The Home Guard
by Barbara Quint
What would you do if you had a personal home library
numbering in the thousands or even hundreds of thousands
of books? Hire a librarian, right?! Well, that’s
just what every Web user has as the mammoth book digitization
projects by Google, the Open Content Alliance (OCA),
Microsoft, Yahoo!, et al., open up their public domain
collections. Project Gutenberg has offered tens of thousands
of such texts for years. The U.S. Government Printing
Office continues to load documents born in public domain,
promising eternal archives for them. The open access
movement has put masses of scholarly content, similar
to what one would expect to find in an academic library’s
periodical collection, into the line of sight of Yahoo!
Search, Google Scholar, Scirus, and other free Web search
engines. And that’s only the material that resembles
the traditional content formats that people expect librarians
to handle — books and magazines. Then there’s
all the content out there on the open Web from authoritative
or semi-authoritative or hit-or-miss Web sites. How is
a user to tell the wheat from the chaff, the plums from
the prunes, the true from the false? Hire an information
Well, we know they need us, but do they? We need to
establish turf for our profession, to make it clear
to patrons or potential patrons everywhere exactly
what we do and why they cannot do without our services
except at great personal risk. But to prove our worth,
we must go where the problems are now and where they
will arise tomorrow. The problems are not walking into
traditional libraries and standing in line at reference
desks. The problems are not even in the public access
computer rooms (though some of the solution centers
may start there). The problems reside in every individual
user’s collection of downloaded texts or, in
the case of "only-while-connected-to-us" Google book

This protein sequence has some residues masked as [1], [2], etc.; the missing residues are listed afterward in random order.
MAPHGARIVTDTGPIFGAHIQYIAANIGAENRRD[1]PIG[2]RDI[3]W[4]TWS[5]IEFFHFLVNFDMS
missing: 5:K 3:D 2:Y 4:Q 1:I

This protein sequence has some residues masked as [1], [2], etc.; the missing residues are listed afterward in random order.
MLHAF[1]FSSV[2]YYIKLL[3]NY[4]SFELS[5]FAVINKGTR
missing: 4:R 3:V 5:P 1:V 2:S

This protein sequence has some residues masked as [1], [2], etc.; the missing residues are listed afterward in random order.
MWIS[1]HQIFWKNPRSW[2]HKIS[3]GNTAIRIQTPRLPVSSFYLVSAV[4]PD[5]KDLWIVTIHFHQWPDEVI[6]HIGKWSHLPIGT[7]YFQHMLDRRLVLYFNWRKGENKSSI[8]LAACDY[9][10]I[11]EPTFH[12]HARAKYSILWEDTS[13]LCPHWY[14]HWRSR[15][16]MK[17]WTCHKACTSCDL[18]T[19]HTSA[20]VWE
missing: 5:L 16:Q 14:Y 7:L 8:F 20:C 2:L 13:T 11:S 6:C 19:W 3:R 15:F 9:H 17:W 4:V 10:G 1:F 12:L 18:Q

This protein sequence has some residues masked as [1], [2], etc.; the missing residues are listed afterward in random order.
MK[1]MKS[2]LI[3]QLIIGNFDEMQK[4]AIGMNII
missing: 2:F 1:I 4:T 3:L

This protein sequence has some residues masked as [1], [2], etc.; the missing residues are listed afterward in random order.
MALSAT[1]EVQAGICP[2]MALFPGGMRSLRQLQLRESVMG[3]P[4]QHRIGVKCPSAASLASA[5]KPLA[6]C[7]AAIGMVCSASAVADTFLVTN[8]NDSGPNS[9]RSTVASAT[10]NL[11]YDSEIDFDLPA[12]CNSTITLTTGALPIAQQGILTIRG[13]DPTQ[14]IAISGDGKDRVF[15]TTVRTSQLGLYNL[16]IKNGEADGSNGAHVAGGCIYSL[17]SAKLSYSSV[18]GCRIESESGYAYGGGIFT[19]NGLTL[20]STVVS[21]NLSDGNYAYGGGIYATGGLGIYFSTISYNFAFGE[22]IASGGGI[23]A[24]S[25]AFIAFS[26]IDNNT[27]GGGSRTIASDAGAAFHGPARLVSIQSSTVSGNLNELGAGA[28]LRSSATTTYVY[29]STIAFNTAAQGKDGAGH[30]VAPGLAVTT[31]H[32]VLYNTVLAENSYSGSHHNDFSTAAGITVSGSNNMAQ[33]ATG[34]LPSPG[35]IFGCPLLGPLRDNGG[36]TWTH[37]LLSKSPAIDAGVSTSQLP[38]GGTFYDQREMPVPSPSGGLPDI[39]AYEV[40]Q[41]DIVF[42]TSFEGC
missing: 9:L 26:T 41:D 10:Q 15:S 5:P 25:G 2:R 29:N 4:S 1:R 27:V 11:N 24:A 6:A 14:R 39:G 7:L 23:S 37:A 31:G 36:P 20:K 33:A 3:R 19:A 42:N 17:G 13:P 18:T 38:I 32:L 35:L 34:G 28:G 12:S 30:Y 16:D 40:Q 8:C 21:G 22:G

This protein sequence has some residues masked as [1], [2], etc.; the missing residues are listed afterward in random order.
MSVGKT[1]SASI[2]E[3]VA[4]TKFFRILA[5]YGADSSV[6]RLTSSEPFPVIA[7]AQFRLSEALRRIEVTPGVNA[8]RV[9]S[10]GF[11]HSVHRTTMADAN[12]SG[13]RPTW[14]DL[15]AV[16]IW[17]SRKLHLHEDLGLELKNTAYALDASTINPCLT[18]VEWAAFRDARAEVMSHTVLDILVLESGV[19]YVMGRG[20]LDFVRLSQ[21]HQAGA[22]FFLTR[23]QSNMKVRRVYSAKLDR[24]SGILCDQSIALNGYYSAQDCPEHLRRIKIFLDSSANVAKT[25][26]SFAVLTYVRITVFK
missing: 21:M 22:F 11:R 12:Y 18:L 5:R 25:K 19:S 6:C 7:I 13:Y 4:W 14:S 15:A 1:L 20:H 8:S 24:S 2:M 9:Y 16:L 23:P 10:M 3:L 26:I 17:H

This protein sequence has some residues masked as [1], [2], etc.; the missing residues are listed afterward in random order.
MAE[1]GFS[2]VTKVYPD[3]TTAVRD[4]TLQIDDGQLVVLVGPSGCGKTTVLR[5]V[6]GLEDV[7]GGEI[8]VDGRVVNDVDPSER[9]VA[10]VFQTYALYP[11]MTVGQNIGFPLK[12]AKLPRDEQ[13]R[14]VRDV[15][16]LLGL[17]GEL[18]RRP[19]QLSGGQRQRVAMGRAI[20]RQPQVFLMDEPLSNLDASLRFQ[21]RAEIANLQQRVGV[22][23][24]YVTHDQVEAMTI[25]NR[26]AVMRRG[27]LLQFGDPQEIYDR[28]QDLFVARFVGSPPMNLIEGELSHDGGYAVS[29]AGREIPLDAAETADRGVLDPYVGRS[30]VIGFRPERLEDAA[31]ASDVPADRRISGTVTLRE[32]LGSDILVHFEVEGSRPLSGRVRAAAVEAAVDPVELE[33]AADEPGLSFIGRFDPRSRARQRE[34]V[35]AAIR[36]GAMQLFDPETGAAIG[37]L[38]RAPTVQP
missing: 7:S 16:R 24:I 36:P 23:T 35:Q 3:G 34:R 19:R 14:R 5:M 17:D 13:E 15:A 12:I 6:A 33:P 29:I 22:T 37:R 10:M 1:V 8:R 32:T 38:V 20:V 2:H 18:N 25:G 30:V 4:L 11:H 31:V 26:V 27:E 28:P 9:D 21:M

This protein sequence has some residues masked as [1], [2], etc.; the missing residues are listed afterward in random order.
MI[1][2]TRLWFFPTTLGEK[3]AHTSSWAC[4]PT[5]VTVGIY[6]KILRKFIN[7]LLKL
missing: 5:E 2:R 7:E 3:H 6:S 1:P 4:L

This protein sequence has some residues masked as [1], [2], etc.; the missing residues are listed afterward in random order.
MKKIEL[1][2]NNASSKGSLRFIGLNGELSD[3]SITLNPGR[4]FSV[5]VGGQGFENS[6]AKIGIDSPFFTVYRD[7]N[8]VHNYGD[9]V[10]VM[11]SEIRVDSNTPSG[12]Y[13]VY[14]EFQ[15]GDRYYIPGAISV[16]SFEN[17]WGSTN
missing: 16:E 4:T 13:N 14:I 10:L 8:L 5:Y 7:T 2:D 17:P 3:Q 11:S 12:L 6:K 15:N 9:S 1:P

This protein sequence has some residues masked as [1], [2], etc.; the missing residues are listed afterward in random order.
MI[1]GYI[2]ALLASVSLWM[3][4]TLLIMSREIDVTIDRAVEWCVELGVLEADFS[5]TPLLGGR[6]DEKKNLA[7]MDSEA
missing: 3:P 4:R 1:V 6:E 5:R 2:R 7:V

displays, user browser landings. If we information
professionals, we librarians, want to serve users,
we have to bring our services to where and when the
user needs us.
And problems abound. In-copyright material has the
obvious problem of limited and contentious delivery
options. Amazon begins its offer of per-page pricing
for copyrighted content this year, but maybe users
would do better buying a print copy with a small surcharge
for electronic access. Hmm. The user might even donate
the printed book to the library and then just rely
on the electronic version for their personal use. (Hmm.
I wonder if offering users donation certificates for
their tax deduction records would encourage generosity.)
Or maybe the books that users want — or even
better ones — are already available through the
library’s licensed book vendors such as NetLibrary
or eLibrary. (We have to find some way to intercept
their requests by publicizing these offers. Maybe we
should add an online ordering link to our library Web
site for books and have the link first check library
holdings, both in-print via our online catalog and
electronic for our licensed content.)
Come to think of it, maybe we should be making more
direct relations with vendors. After all, look how
wonderful it is to have an OCLC Open WorldCat link
available for all the books coming into Google Print
via arrangements with five major research libraries.
What a convenience! What efficiency! All the work librarians
have done through the decades to contribute bibliographic